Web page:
Right Plant, Right Place: A Tiny Tour of February’s Flowers
A few readers have told me that despite not having a garden anymore, they still enjoy reading the Cultivated column. Thankful for their kind words, I thought I’d take those readers on a tiny tour of south Oak Bay, a plant tour that you might take in your imagination, by foot, or even by car (though a few short steps will add to your delight). We’ll head out to look at flowers in February (lucky us!) and I’ll try to explain as we go why these plants are thriving.
Let’s start at Windsor Park, on the west side of the pavilion where a fabulous patch of hellebores are in full bloom. Hellebores are typically a shade perennial, so why are these huge plummy clumps so healthy?
After a call to Oak Bay Parks Department horticulturalist Helen Strohchein, I learned that their leaves were trimmed back in January, which means the plant can put its energy into heavy blooms (and you can better see them in all their glory). Secondly, the plants are fed with compost and leaf mulch every year.
As for all that summer light? It’s hot afternoon sun, yes, but this variety is Helleborus x ballardiae ‘HGC Pink Frost’, a hybrid of H. lividus and the Christmas rose, H. Niger. The first parent is native to Majorca, a dry island in the Mediterranean
Moving on to the northeast corner of the park, in the new scented garden, a small but interesting shrub is in now bloom. Known as buttercup witch hazel or winter hazel (Corylopsis pauciflora), the plant provides winter interest in semi-shaded locations and will grow to approximately 5x8 ft. Blooming in pale yellow on bare twigs, Corylopsis makes a fine choice for those who find the yellow of Forsythia too glaring or common.
Directly across Windsor Road, on the south side of W & J Wilson, look towards the clipped rosemary hedge, currently blooming blue (just ten feet inland from Newport). If you’ve tried growing rosemary at home and lost it to cold or damp, note that this rosemary (the robust classic Rosmarinus officionalis) is protected from the rain by the eaves of the building and planted on a south-facing wall. This tender herb needs drainage (and doesn’t mind drought), so always treat it (even in a pot) as the heat-lover it is.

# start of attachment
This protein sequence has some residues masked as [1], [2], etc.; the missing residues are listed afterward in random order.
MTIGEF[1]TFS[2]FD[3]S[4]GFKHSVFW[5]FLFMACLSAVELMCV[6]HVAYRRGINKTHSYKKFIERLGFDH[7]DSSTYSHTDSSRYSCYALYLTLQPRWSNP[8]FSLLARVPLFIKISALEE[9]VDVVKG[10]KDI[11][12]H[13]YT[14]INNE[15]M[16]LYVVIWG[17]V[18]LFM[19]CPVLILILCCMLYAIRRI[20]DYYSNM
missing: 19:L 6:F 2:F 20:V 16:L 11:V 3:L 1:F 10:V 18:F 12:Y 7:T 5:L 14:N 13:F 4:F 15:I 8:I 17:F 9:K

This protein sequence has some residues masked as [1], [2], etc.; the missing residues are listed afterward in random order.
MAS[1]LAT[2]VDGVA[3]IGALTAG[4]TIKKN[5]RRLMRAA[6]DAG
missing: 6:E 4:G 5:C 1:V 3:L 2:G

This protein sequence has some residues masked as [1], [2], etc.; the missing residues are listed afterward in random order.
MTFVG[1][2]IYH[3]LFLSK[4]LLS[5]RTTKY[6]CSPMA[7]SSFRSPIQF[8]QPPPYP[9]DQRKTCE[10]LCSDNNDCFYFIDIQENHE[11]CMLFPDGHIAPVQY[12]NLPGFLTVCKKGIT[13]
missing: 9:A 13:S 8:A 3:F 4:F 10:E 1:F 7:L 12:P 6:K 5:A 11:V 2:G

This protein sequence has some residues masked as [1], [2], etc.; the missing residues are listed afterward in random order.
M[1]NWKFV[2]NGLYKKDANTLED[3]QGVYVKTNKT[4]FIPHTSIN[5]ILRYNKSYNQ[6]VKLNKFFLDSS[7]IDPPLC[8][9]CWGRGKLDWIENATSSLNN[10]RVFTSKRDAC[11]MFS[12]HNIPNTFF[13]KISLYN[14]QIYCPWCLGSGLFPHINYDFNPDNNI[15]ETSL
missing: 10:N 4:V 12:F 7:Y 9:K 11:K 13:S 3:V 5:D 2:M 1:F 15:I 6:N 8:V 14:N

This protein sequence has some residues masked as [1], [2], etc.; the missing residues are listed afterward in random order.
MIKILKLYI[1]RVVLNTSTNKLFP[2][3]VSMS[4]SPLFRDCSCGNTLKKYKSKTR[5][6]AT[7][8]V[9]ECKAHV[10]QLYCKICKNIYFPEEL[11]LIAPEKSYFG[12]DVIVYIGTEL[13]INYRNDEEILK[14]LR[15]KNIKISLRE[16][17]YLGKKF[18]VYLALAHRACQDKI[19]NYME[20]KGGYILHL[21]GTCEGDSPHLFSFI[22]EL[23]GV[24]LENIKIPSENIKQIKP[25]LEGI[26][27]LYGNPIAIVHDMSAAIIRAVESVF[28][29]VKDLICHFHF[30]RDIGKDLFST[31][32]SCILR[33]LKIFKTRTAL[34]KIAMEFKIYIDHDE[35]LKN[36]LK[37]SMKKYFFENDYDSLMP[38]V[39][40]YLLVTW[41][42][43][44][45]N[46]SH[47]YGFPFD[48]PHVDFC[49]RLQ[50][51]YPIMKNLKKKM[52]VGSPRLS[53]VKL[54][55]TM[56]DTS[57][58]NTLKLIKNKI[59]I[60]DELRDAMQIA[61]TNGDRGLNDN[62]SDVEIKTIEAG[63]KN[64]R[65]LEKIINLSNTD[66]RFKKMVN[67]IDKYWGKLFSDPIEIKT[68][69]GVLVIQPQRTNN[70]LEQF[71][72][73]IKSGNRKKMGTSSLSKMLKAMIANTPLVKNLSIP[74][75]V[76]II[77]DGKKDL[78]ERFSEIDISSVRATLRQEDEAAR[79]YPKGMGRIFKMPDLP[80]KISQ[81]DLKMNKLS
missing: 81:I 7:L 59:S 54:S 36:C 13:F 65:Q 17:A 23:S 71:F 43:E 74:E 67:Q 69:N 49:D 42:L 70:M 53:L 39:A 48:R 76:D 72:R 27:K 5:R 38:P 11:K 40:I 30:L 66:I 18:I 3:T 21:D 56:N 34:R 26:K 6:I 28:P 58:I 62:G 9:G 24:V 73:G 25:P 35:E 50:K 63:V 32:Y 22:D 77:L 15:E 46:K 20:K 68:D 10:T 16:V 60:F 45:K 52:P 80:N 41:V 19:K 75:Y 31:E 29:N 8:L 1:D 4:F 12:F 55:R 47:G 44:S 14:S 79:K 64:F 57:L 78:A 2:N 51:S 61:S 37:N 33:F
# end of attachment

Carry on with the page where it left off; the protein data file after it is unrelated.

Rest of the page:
Now you’ll have to head south, onto the south block of the two-block-long Linkleas Avenue which is just greening up for spring. This block remains one of the few ‘wild’ lanes in south Oak Bay where native vegetation thrives on the boulevard (though development and invasive plants are threatening that). In the understory, the spring green leaves and drooping white flowers of our native Indian Plum Oemlaria cerasiformis, are out. Their darling upright leaves are so optimistic they make my heart break a little on a grey winter’s day. Indian plum loves seepage areas, so if you’d like a bird-friendly plant, or need a quick-growing deciduous screen in a damp corner of the garden, try it. (I’d be remiss if I didn’t mention that the flowers aren’t particularly pleasant-smelling, so don’t snip them for the vase).
That was quick: four plants and I’ve run out of space! I might make the ‘plant tour’ a regular feature of the column as so often I walk my dog and find botanical wonders worth sharing. If you’ve been out in Oak Bay and would like to know the name of plant, please write to me through my website www.cultivatedbychristin.com and I’ll do my best to investigate. And thanks again to all the retired gardeners reading the column: you inspire me with your attention and kindness.